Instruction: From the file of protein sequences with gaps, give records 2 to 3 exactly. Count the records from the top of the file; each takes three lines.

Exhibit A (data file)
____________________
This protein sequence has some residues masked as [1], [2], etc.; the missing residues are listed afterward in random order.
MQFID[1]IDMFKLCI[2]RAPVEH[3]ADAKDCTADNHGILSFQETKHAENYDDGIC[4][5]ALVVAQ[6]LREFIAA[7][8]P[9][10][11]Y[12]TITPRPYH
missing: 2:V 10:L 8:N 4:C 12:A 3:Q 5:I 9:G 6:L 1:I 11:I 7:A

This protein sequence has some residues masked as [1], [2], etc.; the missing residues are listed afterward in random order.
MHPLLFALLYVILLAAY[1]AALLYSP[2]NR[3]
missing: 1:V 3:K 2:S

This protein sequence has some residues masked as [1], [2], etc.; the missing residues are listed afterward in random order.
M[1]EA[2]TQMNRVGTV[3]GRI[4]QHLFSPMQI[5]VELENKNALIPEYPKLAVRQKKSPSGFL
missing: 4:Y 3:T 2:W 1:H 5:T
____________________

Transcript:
This protein sequence has some residues masked as [1], [2], etc.; the missing residues are listed afterward in random order.
MHPLLFALLYVILLAAY[1]AALLYSP[2]NR[3]
missing: 1:V 3:K 2:S

This protein sequence has some residues masked as [1], [2], etc.; the missing residues are listed afterward in random order.
M[1]EA[2]TQMNRVGTV[3]GRI[4]QHLFSPMQI[5]VELENKNALIPEYPKLAVRQKKSPSGFL
missing: 4:Y 3:T 2:W 1:H 5:T